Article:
The macrophage elastase enzyme (MMP-12) expressed mainly in alveolar macrophages has been identified in the mouse lung as the main destructive agent associated with cigarette smoking, which gives rise to emphysema, both directly via elastin degradation and indirectly by disturbing the proteinase/antiproteinase balance via inactivation of the alpha1-proteinase inhibitor (alpha1-PI), the antagonist of the leukocyte elastase. The catalytic domain of human recombinant MMP-12 has been crystallized in complex with the broad-specificity inhibitor batimastat (BB-94). The crystal structure analysis of this complex, determined using X-ray data to 1.1 A and refined to an R-value of 0.165, reveals an overall fold similar to that of other MMPs. However, the S-shaped double loop connecting strands III and IV is fixed closer to the beta-sheet and projects its His172 side-chain further into the rather hydrophobic active-site cleft, defining the S3 and the S1-pockets and separating them from each other to a larger extent than is observed in other MMPs. The S2-site is planar, while the characteristic S1'-subsite is a continuous tube rather than a pocket, in which the MMP-12-specific Thr215 replaces a Val residue otherwise highly conserved in almost all other MMPs. This alteration might allow MMP-12 to accept P1' Arg residues, making it unique among MMPs. The active-site cleft of MMP-12 is well equipped to bind and efficiently cleave the AlaMetPhe-LeuGluAla sequence in the reactive-site loop of alpha1-PI, as occurs experimentally. Similarities in contouring and particularly a common surface hydrophobicity both inside and distant from the active-site cleft explain why MMP-12 shares many substrates with matrilysin (MMP-7). The MMP-12 structure is an excellent template for the structure-based design of specific inhibitors for emphysema therapy and for the construction of mutants to clarify the role of this MMP.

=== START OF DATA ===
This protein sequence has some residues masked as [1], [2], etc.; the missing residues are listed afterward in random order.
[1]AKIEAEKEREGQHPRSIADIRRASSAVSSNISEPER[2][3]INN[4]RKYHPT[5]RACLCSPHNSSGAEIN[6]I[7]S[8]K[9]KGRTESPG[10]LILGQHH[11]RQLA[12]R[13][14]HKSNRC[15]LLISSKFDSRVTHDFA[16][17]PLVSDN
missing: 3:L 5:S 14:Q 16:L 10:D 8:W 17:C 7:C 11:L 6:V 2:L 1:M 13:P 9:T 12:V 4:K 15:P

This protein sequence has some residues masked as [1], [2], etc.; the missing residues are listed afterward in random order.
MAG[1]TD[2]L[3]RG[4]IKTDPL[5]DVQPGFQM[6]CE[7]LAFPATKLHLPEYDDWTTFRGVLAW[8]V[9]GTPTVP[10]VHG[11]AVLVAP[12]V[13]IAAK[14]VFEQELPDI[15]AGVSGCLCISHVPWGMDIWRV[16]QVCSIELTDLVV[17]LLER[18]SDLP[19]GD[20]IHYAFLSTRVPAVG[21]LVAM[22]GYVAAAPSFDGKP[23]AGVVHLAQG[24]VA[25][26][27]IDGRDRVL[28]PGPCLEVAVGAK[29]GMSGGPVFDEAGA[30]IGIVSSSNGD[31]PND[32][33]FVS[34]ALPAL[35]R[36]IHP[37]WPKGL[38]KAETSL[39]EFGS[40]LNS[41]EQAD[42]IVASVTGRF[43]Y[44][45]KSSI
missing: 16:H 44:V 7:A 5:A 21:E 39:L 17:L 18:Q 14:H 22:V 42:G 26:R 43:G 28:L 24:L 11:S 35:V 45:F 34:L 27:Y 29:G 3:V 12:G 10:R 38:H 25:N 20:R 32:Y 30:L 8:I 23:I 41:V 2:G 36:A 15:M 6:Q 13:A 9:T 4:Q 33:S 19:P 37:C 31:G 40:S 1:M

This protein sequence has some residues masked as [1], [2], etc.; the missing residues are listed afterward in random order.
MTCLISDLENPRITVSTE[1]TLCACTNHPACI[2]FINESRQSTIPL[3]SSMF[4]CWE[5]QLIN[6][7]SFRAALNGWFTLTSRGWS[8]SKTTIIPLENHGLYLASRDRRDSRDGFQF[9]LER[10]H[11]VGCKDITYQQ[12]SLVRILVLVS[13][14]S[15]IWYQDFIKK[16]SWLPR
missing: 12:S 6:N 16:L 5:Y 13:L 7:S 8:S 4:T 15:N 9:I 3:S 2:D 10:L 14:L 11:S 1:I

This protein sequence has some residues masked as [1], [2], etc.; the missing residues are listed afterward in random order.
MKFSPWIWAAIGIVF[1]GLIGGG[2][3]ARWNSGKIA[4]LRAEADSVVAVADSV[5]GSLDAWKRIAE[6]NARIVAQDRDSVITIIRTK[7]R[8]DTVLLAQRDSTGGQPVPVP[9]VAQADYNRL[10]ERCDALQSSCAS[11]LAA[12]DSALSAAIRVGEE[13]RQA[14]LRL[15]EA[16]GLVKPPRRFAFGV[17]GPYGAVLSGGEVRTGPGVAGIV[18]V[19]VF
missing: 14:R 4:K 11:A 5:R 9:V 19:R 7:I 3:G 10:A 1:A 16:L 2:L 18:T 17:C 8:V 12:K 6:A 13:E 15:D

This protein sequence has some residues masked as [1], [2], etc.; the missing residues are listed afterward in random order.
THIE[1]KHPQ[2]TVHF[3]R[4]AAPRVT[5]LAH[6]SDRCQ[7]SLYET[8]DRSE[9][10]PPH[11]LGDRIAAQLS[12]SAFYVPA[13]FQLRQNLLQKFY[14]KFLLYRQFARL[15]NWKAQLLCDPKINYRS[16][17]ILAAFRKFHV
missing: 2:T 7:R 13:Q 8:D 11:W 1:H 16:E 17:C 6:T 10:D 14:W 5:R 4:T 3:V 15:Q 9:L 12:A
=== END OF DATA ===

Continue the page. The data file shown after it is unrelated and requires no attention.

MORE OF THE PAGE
Copyright 2001 Academic Press.